“My job is to get him fit to fight, both physically and mentally. I told him, ‘I don’t want you to get hurt’. But if he doesn’t train properly, then he is going to get hurt,” Keddle said.

Perhaps it was due to the intensive training sessions that Elba seemed distant during our 20-minute chat, even when we adhered to the condition not to broach on persistent James Bond rumours and other acting gigs.

“To be honest, I was a little bit upset that I had to speak to journalists today. Don’t take it personally,” the Londoner simply stated.

Well, we know now how all those “criminals” feel when they’re on the other side of an interrogation table from Luther!

Thankfully, he did loosen up enough to share just how much he enjoys anonymity in Japan.

“It was such an odd and new experience. In London or in the US, where people are more aware of me, I wouldn’t be able to just walk about. But earlier today, after the meditation, I got to be by myself. It was great.”

Learning to meditate, Elba said, has made him realise that he hasn’t allowed himself to have a break from it all.

Last year alone, his projects ranged from independent drama Beasts Of No Nation to Hollywood blockbusters Zootopia, Finding Dory, The Jungle Book and Star Trek: Beyond. There is also the other job – as a deejay at clubs.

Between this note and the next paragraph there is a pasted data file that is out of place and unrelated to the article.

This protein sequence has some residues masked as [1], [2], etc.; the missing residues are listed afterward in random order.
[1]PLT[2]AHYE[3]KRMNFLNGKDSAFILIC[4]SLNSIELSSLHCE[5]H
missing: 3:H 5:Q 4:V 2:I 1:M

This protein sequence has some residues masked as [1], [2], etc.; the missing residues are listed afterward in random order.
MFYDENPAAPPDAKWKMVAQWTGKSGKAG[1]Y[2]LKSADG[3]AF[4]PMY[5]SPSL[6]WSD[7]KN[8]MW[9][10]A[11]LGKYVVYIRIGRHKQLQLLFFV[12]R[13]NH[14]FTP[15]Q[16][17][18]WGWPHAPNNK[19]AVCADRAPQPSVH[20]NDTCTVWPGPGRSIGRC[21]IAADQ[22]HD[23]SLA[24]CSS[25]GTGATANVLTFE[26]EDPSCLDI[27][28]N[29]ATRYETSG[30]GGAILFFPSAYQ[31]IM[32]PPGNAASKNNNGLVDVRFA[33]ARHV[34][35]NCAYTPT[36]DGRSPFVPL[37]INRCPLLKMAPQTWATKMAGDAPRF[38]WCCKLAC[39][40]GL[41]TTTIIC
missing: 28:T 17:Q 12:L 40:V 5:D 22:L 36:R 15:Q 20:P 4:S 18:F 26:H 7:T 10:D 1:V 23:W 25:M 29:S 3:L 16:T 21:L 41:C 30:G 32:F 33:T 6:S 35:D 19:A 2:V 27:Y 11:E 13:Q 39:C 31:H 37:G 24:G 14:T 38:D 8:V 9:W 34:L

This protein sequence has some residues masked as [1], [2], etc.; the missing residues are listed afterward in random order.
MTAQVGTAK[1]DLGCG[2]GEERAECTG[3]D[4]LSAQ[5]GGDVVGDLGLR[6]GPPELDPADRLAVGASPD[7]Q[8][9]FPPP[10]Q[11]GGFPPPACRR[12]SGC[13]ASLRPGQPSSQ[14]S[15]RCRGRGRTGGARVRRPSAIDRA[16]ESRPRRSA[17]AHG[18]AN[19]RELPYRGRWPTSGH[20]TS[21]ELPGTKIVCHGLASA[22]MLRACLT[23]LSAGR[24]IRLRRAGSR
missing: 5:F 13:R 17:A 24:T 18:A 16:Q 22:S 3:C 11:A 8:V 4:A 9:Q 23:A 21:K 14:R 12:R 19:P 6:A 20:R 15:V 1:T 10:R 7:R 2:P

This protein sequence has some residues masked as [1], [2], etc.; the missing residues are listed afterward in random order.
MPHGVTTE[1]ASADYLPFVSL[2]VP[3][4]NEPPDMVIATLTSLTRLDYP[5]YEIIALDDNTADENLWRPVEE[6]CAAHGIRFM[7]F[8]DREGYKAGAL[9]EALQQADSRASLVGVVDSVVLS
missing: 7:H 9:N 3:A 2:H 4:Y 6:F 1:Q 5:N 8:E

“You know how people say ‘me time’? Meditation was that for me. I haven’t experienced that in a long time. I’m always busy, working, being around people. (Meditation) was a very profound moment. I’ve been somewhere in my brain where I’ve never been before.”

Elba running up the stairs at a temple in Kyoto, Japan, to strengthen his legs.

Elba running up the stairs at a temple in Kyoto, Japan, to strengthen his legs.

Although intense in person, this son of African immigrants (his father was from Sierra Leone and his mother was from Ghana) is also down to earth. He picked up his own bags at the train station, and, earlier, had asked if any of the TV crew needed a drink since he was going to get coffee.

Shedding that Hollywood skin was especially crucial for his training for Idris Elba: Fighter (“People think I’m going to be worried about my face but I’m not…”). After all, his Hollywood credentials don’t matter when he gets in the ring.

Keddle summed it up aptly: “I don’t care that he’s a Hollywood superstar. It doesn’t make any difference.”

Elba confessed it was nerve-wracking to think about the eventual fight day, which is why he was going through the gruelling training sessions.

“If I don’t train, I won’t win. There are (going to be) real fighters who do this for a living. I also have to show him (Keddle) that I’m as committed to this journey as any other fighter would be.”

While Elba admitted he wants to win, he also wants to prove something to himself.

“The journey of becoming a man to fight in the ring, to me, that’s more important than winning.”

Idris Elba: Fighter airs on Sunday at 9pm on Discovery Channel (Astro Ch 551).